On this week’s episode of TheMadTech Podcast, Scibids’ UK Sales Director Harriet Cunningham joins ExchangeWire’s Rachel Smith and Ciaran O’Kane to discuss the impact of tighter AI restrictions. They also uncover the concerns that still remain over Google’s Privacy Sandbox, and discuss whether the industry is doing enough to measure attention.
Is tighter regulation the answer to making AI more accountable?
AI regulation has risen up the priority list in Europe, with the European Commission introducing a framework for AI regulation and similar moves under way in the UK and Germany.
The same trend is apparent in the US, although it’s more pronounced at state level, where state and regional lawmakers have made moves to create standards for how AI is used and managed. The National Security Commission and Government Accountability Office last year advised Congress that legislative intervention would be necessary to guarantee the protection of civil rights amidst the development of AI, in response to cases where algorithms have been blamed for serving harmful content (most notably involving Facebook).
Particular aims of the new regulations are preventing discrimination and biases from being maintained by algorithms and (in turn) restoring public trust in AI and machine learning (ML). Recently, the FTC brought out new guidance for responsible AI and ML management, which include monitoring to detect biases, and have spoken out in favour of making hiring processes that use AI more transparent and accountable.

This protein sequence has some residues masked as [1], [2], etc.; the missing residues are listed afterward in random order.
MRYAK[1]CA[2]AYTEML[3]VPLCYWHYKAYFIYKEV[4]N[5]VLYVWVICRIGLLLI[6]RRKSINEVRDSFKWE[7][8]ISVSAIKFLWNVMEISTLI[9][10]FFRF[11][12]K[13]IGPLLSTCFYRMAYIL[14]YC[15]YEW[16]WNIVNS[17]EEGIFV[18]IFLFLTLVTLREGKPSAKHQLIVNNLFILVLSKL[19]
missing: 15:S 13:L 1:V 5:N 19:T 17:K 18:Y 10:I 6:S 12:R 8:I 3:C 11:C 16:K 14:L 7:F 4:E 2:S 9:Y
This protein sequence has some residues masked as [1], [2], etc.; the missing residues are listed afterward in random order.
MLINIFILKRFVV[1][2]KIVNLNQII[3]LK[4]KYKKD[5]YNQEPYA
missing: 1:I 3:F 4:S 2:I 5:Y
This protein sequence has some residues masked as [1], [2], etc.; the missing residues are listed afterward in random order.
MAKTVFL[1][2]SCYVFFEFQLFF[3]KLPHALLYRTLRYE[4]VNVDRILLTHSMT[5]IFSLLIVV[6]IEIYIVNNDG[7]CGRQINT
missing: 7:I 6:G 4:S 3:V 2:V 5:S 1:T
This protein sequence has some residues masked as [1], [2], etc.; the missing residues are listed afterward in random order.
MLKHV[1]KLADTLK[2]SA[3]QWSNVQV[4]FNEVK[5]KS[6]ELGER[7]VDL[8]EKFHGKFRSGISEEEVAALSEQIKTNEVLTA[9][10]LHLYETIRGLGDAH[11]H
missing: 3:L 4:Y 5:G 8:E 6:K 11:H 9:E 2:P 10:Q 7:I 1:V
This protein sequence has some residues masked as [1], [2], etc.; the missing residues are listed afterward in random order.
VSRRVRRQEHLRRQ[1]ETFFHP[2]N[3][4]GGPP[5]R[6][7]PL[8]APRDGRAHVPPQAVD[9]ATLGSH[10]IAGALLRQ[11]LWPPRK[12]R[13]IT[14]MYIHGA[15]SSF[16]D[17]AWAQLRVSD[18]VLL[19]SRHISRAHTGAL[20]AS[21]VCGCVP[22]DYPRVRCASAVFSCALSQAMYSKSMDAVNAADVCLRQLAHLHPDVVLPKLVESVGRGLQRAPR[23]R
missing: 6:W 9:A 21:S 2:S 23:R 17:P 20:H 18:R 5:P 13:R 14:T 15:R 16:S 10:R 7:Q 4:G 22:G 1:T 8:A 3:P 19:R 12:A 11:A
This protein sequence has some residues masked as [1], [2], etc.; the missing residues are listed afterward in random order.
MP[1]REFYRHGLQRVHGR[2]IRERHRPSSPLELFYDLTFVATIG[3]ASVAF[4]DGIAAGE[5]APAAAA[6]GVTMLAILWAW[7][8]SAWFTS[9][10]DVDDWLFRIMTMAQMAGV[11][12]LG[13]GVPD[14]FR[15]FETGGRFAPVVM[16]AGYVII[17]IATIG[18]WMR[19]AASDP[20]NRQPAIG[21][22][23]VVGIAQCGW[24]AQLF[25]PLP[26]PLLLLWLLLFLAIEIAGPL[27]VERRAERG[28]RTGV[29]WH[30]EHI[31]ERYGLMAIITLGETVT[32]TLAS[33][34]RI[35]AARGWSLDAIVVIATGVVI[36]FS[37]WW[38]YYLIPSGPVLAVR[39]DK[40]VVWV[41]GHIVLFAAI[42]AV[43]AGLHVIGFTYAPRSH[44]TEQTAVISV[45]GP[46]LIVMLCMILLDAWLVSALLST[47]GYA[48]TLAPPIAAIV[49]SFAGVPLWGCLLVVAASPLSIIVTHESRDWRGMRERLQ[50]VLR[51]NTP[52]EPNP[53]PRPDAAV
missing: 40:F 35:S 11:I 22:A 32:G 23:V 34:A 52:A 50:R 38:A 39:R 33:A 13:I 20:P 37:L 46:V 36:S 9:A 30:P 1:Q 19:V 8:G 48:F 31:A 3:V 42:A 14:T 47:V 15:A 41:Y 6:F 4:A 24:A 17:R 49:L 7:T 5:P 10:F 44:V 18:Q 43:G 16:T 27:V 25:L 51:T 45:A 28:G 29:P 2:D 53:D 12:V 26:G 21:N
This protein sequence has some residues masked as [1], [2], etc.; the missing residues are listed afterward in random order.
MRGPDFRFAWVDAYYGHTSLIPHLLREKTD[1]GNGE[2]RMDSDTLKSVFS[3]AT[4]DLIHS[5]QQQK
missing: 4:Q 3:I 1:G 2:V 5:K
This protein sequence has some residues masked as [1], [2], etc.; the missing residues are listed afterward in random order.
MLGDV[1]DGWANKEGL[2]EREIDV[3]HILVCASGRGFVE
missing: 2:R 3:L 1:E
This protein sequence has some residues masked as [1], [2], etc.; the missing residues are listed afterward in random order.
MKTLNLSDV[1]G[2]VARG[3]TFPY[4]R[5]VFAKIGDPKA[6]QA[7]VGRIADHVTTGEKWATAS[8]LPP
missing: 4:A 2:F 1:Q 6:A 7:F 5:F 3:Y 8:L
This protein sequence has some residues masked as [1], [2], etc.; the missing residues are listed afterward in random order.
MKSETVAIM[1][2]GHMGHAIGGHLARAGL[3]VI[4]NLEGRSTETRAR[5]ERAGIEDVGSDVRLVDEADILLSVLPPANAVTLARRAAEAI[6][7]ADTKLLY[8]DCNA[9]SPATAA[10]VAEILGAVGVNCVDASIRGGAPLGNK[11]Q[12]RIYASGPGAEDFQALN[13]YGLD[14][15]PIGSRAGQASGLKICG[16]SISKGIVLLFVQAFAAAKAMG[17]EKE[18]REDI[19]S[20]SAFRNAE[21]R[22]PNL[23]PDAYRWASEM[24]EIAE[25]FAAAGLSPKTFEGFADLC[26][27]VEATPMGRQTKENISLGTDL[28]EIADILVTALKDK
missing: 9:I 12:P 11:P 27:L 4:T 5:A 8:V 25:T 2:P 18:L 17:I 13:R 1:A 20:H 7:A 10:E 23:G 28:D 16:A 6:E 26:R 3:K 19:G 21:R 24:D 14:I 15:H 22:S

Concerns remain over Google’s Privacy Sandbox
Will Google’s Privacy Sandbox serve or hinder digital advertising in the post-cookie era?
Google have launched fresh trials of their Privacy Sandbox as the Chrome cookie deprecation deadline creeps closer. Developers will soon also be able to trial code with Topics API, the recently-announced replacement for their controversial FLoC solution, as well as the FLEDGE ad auction management solution and the Attribution Reporting API.
Yet concerns remain that the suite of post-cookie solutions will fail to provide viable, privacy-centric alternatives for the digital advertising industry, whilst strengthening Google’s grip over the market. Members of the W3C’s Private Advertising Technology Community Group are unconvinced that Topics will survive increasing regulatory scrutiny due to its reliance on cross-domain targeting and unrestricted flow of data.
There’s also uncertainty as to whether Google will exert control over ad auctions under the FLEDGE solution or whether they will allow supply-side platforms to govern these independently.
Should attention be the industry’s main focus, and how well is it currently being measured and actioned?
Frequently referred to as advertising’s true currency, attention has always been essential to the success of a marketing campaign. Measuring the amount of attention consumers pay to advertisements is increasingly a key factor in gauging the success of a campaign, and ad tech companies are increasingly investing in the necessary technology.
A number of companies are experimenting with passive eye-tracking technology, whilst Kargo have gained attention metric capabilities through their acquisition of Parsec and Adelaide and Lucid partnered to make attention measurement easier. Meanwhile, Integral Ad Science and Crimtan have announced their own respective attention metric offerings.